The documents make it clear that the Christophanies were not vouchsafed to enemies, only to those who either already believed or subsequently became believers.  As Elliott puts it: “Jesus in his resur­rected state is visible only to those who have faith” (p. 86); or, in the wording of the New Testament itself, only to “witnesses who were chosen before of God” (Acts 10:40-41).  According to Acts, the ap­pearances of the risen Jesus went on for 40 days.  This feature con­tradicts even Luke (by the same author), which ends with Jesus leading his disciples on Easter day, after numerous appearances to them, from Jerusalem to the neighbouring locality of Bethany, where he solemnly blesses them with uplifted hands before “he parted from them and was carried up into heaven”—on that same day.  Some manuscripts have only “he parted from them”, but Fuller concedes, after discussing the manuscript evidence, that the words reporting the ascension are “textually Lucan and integral to the narrative” (p. 122).  Evidently some copyists deleted them in order to represent the parting as only temporary and thus avoid contradicting Acts where the author seems to be drawing on a tradition not available when he wrote his gospel, and one on which he gladly seized because, while occasional appearances of the risen one might be dismissed by scep­tics as hallucinations, a sojourn of forty days, during which he presented “many proofs” (Acts 1:3), was more substantial.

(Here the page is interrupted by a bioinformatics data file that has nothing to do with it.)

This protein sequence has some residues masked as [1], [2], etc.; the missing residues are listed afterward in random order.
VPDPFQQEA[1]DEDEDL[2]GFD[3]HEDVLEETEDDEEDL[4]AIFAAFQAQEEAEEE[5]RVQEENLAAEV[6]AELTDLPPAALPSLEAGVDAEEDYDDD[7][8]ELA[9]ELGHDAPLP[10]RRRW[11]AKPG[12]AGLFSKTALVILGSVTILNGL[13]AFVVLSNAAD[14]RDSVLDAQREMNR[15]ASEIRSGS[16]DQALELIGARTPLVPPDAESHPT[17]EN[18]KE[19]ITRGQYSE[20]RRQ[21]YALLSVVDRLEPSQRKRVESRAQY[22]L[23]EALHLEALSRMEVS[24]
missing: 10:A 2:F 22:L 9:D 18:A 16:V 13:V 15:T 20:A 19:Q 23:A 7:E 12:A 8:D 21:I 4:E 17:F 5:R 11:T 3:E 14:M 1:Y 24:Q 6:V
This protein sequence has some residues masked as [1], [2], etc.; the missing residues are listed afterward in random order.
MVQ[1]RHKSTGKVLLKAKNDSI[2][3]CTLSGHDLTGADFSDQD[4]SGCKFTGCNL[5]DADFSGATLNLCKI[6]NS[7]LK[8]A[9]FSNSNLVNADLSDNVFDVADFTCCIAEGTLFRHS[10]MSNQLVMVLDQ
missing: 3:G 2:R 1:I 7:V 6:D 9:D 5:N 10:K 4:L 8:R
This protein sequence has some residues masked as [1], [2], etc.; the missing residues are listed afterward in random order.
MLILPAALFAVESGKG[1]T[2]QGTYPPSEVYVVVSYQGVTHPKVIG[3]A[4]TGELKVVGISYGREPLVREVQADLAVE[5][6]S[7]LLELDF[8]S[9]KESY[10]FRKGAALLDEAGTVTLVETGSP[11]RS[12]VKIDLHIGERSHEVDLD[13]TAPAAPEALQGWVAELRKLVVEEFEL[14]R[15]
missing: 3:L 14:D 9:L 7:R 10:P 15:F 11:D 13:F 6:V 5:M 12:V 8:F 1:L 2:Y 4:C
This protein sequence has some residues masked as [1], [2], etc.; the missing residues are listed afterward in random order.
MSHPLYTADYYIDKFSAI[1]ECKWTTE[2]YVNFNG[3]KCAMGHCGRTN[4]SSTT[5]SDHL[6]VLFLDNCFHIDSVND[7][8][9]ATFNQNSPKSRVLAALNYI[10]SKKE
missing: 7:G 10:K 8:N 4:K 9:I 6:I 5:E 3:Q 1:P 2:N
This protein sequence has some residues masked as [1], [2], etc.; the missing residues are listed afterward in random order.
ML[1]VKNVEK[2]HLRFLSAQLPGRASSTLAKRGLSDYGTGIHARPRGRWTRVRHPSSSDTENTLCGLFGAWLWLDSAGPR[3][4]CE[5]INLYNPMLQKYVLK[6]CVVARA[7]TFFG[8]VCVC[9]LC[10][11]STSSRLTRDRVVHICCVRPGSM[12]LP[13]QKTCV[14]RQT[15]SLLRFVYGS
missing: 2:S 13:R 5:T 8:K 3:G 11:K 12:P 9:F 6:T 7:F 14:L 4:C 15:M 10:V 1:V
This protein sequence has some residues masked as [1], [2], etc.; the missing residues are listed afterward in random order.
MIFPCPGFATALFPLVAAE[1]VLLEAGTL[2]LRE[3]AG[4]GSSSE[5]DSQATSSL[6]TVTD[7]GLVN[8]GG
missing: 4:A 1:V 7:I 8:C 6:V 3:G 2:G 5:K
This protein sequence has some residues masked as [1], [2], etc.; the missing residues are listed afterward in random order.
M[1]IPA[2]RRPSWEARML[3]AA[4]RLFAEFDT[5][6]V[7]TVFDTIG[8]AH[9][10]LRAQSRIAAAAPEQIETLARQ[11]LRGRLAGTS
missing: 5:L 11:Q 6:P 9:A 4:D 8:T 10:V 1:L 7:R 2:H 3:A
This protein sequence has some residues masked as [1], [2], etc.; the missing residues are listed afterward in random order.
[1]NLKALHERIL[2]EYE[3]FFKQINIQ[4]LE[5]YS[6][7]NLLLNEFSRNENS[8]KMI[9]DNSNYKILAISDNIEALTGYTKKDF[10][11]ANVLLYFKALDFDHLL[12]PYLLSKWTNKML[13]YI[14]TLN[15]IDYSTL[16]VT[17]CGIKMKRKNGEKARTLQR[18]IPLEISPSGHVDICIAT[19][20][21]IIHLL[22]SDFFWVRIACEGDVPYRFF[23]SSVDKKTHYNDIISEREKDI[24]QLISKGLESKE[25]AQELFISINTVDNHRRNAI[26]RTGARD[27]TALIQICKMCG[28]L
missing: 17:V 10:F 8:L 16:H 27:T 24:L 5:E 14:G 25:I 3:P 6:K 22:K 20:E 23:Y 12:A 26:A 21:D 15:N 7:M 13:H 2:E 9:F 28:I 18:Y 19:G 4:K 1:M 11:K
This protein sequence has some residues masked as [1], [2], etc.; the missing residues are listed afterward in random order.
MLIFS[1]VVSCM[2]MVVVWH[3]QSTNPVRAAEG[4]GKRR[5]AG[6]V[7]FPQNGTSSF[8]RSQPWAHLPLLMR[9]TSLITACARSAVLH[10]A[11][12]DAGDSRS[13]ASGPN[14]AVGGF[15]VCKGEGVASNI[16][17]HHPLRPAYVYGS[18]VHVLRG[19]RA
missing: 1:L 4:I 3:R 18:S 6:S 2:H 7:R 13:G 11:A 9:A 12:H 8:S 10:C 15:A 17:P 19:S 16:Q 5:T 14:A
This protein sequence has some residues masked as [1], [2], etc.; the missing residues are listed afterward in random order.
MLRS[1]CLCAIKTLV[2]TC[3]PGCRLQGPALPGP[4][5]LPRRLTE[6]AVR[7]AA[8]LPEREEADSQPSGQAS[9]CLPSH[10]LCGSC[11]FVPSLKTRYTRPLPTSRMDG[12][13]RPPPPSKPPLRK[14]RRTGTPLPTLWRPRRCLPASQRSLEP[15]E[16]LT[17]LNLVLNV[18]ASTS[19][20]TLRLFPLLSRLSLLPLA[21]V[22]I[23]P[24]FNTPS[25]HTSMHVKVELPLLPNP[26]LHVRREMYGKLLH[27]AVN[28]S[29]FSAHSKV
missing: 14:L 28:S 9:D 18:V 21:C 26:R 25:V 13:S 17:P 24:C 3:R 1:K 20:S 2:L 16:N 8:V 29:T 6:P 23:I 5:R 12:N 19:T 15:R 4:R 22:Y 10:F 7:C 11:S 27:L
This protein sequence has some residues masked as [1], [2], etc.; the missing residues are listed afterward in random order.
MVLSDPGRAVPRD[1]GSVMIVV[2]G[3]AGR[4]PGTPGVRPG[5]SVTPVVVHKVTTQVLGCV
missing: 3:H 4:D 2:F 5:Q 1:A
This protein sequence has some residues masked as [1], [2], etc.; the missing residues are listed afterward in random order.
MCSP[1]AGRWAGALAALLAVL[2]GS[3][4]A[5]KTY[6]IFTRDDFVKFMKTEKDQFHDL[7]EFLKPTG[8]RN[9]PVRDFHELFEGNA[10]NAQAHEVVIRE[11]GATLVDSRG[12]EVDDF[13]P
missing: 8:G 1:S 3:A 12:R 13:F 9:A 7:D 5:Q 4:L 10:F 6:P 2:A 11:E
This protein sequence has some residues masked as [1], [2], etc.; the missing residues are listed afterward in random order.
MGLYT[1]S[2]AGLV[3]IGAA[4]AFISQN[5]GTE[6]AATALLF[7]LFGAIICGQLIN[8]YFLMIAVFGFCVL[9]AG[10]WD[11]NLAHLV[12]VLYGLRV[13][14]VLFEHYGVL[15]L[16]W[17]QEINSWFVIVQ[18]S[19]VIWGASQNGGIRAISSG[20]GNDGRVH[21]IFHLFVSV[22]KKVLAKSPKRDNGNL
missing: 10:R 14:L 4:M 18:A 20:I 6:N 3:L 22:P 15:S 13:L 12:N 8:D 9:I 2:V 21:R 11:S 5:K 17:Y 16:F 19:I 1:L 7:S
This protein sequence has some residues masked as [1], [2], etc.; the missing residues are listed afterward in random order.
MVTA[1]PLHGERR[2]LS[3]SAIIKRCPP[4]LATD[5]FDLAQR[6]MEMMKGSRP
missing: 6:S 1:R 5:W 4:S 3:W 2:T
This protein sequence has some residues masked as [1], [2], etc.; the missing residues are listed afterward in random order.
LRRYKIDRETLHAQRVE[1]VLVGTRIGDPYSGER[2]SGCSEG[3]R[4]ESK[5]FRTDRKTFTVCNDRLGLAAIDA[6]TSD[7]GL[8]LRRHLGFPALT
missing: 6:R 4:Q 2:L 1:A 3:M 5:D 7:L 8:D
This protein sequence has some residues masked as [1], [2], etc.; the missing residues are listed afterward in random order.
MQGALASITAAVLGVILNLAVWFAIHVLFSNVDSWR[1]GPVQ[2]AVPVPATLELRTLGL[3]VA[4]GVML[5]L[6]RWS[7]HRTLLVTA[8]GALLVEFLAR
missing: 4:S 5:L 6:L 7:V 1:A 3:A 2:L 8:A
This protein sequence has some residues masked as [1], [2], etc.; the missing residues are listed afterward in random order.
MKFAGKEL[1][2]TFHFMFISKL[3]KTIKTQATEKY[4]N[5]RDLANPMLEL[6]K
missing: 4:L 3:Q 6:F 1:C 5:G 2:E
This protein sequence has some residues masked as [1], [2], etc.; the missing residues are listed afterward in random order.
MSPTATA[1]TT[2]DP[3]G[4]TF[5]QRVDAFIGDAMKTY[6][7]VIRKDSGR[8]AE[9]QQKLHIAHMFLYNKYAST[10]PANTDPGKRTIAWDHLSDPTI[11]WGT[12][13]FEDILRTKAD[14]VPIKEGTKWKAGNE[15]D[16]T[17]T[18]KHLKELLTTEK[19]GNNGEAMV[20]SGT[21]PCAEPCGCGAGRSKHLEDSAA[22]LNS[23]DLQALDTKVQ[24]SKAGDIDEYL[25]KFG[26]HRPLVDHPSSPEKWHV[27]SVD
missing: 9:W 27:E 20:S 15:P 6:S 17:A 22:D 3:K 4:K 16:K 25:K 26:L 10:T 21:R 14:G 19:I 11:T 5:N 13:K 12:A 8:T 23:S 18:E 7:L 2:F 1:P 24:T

Conservative apologists admit what they call “apparent dis­crepancies” in the evidence for the Resurrection, but point out that certain cardinal facts are independent of them: all the accounts agree, for instance, that Jesus was crucified and subsequently raised.  But this amount of agreement is frequently found in stories admittedly mythical.  Historians agree that Wilhelm Tell is a legendary figure, but there are chronicles enough telling discrepant stories of how he founded the Swiss Confederation.  Reverting to my example of a street accident, I would note that the conservative position implies that, although those who claim to be witnesses disagree even as to where it happened, and although there are no injured people, damaged vehicles or indeed any evidence apart from their discordant testimony, we are nevertheless to believe that an accident did occur.  Scholars who today still defend Jesus’s virgin birth as historical fact are obliged to resort to this manner of arguing: as we shall see, the event is documented only in the two nativity stories of Matthew and Luke (not elsewhere in the New Testament), and each of these stories is incompatible with the other, as well as being full of its own dif­ficulties.  But they agree in alleging that Jesus was virgin born.  Such minimal agreement between narratives with.  no historical basis is, however, what one would expect if for some reason certain beliefs about Jesus and about Tell had come to be accepted and if believers then, independently of each other, tried to envisage historical circumstances which would justify these beliefs.